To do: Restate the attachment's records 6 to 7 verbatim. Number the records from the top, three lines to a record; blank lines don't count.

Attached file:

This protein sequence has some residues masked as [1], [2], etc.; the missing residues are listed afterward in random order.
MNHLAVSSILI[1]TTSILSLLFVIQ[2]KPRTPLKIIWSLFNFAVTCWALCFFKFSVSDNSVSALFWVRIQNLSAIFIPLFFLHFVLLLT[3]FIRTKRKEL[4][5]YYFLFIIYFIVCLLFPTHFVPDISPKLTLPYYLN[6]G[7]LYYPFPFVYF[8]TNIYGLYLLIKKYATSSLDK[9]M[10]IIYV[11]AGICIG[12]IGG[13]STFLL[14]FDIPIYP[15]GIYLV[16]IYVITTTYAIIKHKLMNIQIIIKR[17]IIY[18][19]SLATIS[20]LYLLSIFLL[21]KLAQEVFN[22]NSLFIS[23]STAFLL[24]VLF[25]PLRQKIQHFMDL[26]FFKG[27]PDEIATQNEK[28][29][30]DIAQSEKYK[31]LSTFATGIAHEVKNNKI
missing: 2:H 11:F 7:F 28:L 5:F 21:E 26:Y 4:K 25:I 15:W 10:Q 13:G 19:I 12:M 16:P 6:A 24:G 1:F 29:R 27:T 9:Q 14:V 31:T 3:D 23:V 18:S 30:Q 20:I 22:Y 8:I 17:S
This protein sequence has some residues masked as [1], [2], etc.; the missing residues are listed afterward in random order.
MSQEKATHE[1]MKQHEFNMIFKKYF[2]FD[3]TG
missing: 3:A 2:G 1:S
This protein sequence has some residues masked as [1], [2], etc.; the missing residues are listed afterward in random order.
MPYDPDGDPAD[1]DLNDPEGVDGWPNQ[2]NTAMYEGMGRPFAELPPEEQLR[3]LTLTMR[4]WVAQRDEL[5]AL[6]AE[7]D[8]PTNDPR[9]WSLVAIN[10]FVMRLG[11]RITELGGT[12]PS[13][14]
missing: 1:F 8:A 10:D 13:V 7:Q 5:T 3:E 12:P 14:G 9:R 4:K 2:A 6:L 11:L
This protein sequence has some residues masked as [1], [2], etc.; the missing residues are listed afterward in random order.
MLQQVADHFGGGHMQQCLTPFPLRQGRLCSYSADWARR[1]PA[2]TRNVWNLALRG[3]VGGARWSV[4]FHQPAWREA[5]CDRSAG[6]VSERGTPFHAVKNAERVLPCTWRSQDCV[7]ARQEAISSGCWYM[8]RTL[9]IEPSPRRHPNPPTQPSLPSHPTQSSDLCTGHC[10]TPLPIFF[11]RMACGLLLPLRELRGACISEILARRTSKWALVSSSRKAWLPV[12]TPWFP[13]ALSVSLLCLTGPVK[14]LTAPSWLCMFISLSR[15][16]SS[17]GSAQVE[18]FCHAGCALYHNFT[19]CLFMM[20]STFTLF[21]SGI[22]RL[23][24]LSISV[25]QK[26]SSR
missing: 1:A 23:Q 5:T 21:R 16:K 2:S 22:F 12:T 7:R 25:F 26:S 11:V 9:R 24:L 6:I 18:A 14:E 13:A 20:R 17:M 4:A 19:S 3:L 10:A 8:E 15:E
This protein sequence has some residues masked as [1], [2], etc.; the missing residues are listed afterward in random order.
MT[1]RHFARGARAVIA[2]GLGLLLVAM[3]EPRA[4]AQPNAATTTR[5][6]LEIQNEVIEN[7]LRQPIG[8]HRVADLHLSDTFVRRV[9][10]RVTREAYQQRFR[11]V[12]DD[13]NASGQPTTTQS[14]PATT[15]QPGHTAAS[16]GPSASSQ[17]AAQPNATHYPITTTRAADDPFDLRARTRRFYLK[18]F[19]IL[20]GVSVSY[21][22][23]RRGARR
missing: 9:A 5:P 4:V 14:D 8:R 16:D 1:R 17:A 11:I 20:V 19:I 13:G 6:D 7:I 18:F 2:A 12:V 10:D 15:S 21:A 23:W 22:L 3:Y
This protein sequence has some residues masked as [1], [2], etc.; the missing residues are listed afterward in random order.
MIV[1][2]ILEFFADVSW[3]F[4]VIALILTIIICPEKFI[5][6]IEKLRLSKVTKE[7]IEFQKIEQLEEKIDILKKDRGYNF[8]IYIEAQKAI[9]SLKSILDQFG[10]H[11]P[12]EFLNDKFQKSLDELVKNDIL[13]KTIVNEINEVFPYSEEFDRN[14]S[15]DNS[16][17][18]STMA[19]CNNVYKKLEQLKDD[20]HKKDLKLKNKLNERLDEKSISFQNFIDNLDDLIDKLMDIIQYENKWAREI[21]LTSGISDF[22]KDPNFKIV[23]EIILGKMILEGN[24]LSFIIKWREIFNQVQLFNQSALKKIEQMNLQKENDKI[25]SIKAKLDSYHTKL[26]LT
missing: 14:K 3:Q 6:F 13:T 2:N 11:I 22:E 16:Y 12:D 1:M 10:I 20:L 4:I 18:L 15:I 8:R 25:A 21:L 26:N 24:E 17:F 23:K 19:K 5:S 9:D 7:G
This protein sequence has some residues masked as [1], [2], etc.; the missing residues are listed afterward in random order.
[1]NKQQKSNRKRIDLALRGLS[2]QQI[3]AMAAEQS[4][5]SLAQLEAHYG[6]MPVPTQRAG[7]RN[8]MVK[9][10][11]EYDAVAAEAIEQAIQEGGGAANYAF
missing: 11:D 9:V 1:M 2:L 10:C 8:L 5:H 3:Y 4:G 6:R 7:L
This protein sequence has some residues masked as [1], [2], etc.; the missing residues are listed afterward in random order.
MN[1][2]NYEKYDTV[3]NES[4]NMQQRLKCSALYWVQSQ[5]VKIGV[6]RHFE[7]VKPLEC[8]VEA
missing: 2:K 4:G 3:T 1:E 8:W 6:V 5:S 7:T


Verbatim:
This protein sequence has some residues masked as [1], [2], etc.; the missing residues are listed afterward in random order.
MIV[1][2]ILEFFADVSW[3]F[4]VIALILTIIICPEKFI[5][6]IEKLRLSKVTKE[7]IEFQKIEQLEEKIDILKKDRGYNF[8]IYIEAQKAI[9]SLKSILDQFG[10]H[11]P[12]EFLNDKFQKSLDELVKNDIL[13]KTIVNEINEVFPYSEEFDRN[14]S[15]DNS[16][17][18]STMA[19]CNNVYKKLEQLKDD[20]HKKDLKLKNKLNERLDEKSISFQNFIDNLDDLIDKLMDIIQYENKWAREI[21]LTSGISDF[22]KDPNFKIV[23]EIILGKMILEGN[24]LSFIIKWREIFNQVQLFNQSALKKIEQMNLQKENDKI[25]SIKAKLDSYHTKL[26]LT
missing: 14:K 3:Q 6:F 13:T 2:N 11:I 22:E 16:Y 12:D 1:M 10:I 20:L 4:I 18:L 15:I 8:R 25:A 21:L 26:N 24:E 17:F 23:K 19:K 5:S 9:D 7:G
This protein sequence has some residues masked as [1], [2], etc.; the missing residues are listed afterward in random order.
[1]NKQQKSNRKRIDLALRGLS[2]QQI[3]AMAAEQS[4][5]SLAQLEAHYG[6]MPVPTQRAG[7]RN[8]MVK[9][10][11]EYDAVAAEAIEQAIQEGGGAANYAF
missing: 11:D 9:V 1:M 2:L 10:C 8:L 5:H 3:Y 4:G 6:R 7:L